This year marks the centenary of the Easter Rising. In many ways, the dust has barely settled on this event. For many, it was the Queen's visit to Ireland in 2011 that marked the most significant emotional turning point in the relationship between the two countries.
But go back to 1926, a mere ten years after the Rising, and you will find emotions still raw. That was the year Sean O'Casey's The Plough and the Stars had its premiere at the Abbey Theatre. Today, the play is a classic, but then audiences were driven to the point of riot by scenes which appeared to denigrate the heroism of the fighters. Certainly Nora Clitheroe's indictment of the violence that day was not designed to fit in with the image many wanted to believe: ". . . in the middle o' th' street was somethin' huddled up in a horrible tangled heap . . . An' every twist of his body was a cry against th' terrible thing that had happened to him . . . An' I saw they were afraid to look at it . . . An' some o' them laughed at me, but th' laugh was a frightened one . . . An' some o' them shouted at me, but th' shout had in it th' shiver of fear . . ."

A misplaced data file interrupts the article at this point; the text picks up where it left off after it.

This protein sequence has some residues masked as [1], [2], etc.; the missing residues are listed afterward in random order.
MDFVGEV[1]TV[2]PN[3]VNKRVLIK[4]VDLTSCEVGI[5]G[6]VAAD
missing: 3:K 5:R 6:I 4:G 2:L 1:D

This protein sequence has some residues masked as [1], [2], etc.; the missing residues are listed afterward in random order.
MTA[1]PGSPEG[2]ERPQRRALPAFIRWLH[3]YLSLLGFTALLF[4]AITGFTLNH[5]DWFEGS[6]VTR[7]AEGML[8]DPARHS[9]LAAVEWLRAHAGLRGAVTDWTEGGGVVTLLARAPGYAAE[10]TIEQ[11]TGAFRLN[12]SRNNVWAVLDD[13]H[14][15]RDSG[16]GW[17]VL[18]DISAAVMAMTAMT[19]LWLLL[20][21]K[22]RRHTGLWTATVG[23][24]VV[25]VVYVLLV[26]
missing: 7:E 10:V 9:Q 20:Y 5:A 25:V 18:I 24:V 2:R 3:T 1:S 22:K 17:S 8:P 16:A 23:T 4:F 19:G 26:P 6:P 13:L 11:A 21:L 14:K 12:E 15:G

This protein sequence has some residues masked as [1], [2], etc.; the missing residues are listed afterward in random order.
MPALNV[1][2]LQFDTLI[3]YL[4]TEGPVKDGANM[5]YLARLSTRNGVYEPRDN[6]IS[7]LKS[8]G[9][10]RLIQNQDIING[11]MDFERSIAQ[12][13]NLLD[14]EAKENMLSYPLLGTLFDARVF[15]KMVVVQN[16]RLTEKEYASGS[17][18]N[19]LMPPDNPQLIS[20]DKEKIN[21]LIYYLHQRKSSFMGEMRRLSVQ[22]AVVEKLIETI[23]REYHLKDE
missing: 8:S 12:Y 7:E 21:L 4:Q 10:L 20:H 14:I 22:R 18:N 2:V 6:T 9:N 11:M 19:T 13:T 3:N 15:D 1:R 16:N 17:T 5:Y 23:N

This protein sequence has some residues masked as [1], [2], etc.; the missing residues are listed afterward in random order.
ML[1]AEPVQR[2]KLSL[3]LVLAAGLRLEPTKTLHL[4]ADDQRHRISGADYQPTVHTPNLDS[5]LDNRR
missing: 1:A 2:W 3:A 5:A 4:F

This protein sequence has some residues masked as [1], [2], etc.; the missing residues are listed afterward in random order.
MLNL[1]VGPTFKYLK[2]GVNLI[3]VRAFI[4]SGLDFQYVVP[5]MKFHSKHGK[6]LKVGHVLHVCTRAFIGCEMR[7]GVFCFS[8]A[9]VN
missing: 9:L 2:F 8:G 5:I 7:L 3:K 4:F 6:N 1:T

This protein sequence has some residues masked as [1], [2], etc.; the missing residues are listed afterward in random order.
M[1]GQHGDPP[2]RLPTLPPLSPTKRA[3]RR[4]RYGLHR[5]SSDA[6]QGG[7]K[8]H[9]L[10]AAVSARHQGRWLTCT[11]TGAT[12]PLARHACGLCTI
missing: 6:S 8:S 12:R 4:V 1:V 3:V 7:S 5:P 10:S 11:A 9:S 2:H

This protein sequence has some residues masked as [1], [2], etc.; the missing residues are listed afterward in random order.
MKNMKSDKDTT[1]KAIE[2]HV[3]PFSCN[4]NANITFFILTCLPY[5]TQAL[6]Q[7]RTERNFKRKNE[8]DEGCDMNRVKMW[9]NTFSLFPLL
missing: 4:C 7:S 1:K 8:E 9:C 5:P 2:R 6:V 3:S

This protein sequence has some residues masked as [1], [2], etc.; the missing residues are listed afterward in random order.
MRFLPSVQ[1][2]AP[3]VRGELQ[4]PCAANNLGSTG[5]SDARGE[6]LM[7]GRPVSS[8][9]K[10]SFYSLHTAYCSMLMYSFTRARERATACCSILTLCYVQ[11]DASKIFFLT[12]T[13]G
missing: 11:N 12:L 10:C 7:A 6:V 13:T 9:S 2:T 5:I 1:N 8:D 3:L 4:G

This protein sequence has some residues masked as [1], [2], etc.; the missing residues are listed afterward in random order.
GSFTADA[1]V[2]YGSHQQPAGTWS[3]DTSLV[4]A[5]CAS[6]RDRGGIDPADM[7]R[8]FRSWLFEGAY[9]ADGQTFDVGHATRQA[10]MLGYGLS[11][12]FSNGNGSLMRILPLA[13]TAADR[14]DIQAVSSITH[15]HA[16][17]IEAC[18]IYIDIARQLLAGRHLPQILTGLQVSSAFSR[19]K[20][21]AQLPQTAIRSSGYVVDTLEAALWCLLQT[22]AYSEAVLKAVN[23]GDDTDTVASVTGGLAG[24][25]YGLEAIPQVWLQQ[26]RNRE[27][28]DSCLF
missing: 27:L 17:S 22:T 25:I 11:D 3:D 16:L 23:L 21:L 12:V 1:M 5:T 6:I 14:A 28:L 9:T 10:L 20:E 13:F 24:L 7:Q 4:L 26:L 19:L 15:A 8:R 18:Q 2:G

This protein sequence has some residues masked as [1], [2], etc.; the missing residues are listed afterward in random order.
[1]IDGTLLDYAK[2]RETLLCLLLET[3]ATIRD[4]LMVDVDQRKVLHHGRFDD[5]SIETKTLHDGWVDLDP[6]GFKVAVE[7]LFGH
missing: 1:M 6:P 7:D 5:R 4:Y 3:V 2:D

A year later, O'Casey married, and lived in London for over ten years before moving to Totnes in Devon. O'Casey's politics were firmly left-wing, and he sometimes described himself as a Communist. In the struggle against fascism, his support for the Soviet Union was mainstream, as the West found it an important ally. Even Clementine Churchill agreed to become head of the British Red Cross Aid for Russia Fund, so it is not surprising, nor, at the time, would it have been controversial, to find O'Casey willingly lending his name to the Anglo-Soviet Medical Aid Fund:
“Allright; if you want to use my name, & think if may be of some use to you (God help you), use it.
Spluttering about in the throes of Influenza, I have but the energy to wish God speed to the gathering of the Allied Clans to send greetings, as well as tanks & guns, to the glorious Peoples of the Soviet Union. . ."
But whatever the merits of O'Casey's later work, his reputation still rests on those three great plays which depicted the period of Ireland's struggles so vividly: The Shadow of a Gunman, Juno and the Paycock and The Plough and the Stars.